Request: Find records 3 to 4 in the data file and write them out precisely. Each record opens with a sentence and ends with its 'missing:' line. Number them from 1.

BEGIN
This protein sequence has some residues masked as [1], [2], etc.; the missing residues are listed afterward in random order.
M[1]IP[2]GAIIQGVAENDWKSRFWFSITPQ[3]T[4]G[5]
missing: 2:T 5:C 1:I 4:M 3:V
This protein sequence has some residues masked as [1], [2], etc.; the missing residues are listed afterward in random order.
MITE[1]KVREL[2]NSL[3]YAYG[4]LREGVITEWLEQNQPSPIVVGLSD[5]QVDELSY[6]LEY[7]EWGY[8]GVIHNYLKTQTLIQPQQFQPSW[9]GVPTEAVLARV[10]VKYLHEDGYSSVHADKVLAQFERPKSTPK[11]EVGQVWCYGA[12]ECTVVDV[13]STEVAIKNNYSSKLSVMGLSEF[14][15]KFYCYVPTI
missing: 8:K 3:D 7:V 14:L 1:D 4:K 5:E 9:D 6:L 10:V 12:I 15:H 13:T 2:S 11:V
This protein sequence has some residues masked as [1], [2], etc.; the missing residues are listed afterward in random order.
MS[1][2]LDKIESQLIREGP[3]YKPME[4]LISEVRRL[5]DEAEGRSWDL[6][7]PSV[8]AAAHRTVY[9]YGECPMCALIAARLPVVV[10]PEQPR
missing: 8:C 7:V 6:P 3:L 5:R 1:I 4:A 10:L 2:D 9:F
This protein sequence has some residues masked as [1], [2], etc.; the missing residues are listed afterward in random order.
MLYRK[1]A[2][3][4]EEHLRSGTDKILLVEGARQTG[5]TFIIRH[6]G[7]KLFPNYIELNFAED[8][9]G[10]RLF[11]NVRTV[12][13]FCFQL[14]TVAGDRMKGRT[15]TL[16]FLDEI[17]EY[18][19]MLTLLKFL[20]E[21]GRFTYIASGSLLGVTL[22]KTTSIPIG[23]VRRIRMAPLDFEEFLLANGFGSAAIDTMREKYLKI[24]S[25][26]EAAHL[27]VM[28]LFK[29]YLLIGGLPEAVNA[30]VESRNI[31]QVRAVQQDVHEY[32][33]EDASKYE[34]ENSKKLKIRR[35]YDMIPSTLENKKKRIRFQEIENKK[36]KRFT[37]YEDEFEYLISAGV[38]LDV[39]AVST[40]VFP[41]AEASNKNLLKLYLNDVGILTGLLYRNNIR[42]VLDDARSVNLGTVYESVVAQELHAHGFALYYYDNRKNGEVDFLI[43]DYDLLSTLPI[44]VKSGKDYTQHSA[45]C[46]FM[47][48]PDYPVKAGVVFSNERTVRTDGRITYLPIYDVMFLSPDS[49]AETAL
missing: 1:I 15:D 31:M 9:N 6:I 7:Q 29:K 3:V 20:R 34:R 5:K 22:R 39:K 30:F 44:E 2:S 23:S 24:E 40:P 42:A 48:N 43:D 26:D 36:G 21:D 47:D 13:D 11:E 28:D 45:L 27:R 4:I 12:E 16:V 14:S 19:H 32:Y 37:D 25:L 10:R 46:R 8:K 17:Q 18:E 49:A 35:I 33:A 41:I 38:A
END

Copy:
This protein sequence has some residues masked as [1], [2], etc.; the missing residues are listed afterward in random order.
MS[1][2]LDKIESQLIREGP[3]YKPME[4]LISEVRRL[5]DEAEGRSWDL[6][7]PSV[8]AAAHRTVY[9]YGECPMCALIAARLPVVV[10]PEQPR
missing: 8:C 7:V 6:P 3:L 5:R 1:I 4:A 10:L 2:D 9:F
This protein sequence has some residues masked as [1], [2], etc.; the missing residues are listed afterward in random order.
MLYRK[1]A[2][3][4]EEHLRSGTDKILLVEGARQTG[5]TFIIRH[6]G[7]KLFPNYIELNFAED[8][9]G[10]RLF[11]NVRTV[12][13]FCFQL[14]TVAGDRMKGRT[15]TL[16]FLDEI[17]EY[18][19]MLTLLKFL[20]E[21]GRFTYIASGSLLGVTL[22]KTTSIPIG[23]VRRIRMAPLDFEEFLLANGFGSAAIDTMREKYLKI[24]S[25][26]EAAHL[27]VM[28]LFK[29]YLLIGGLPEAVNA[30]VESRNI[31]QVRAVQQDVHEY[32][33]EDASKYE[34]ENSKKLKIRR[35]YDMIPSTLENKKKRIRFQEIENKK[36]KRFT[37]YEDEFEYLISAGV[38]LDV[39]AVST[40]VFP[41]AEASNKNLLKLYLNDVGILTGLLYRNNIR[42]VLDDARSVNLGTVYESVVAQELHAHGFALYYYDNRKNGEVDFLI[43]DYDLLSTLPI[44]VKSGKDYTQHSA[45]C[46]FM[47][48]PDYPVKAGVVFSNERTVRTDGRITYLPIYDVMFLSPDS[49]AETAL
missing: 1:I 15:D 31:M 9:N 6:I 7:Q 29:K 3:V 20:R 34:R 5:K 22:R 39:K 30:F 44:E 2:S 23:S 24:E 40:P 42:A 48:N 43:D 26:D 36:G 21:D 47:D 13:D 11:E 28:D 45:L 27:R 4:I 12:E 16:V 14:S 19:H 32:Y 37:D 25:L 10:R 46:R 8:K 17:Q 18:E 49:A 35:I 33:A 41:I 38:A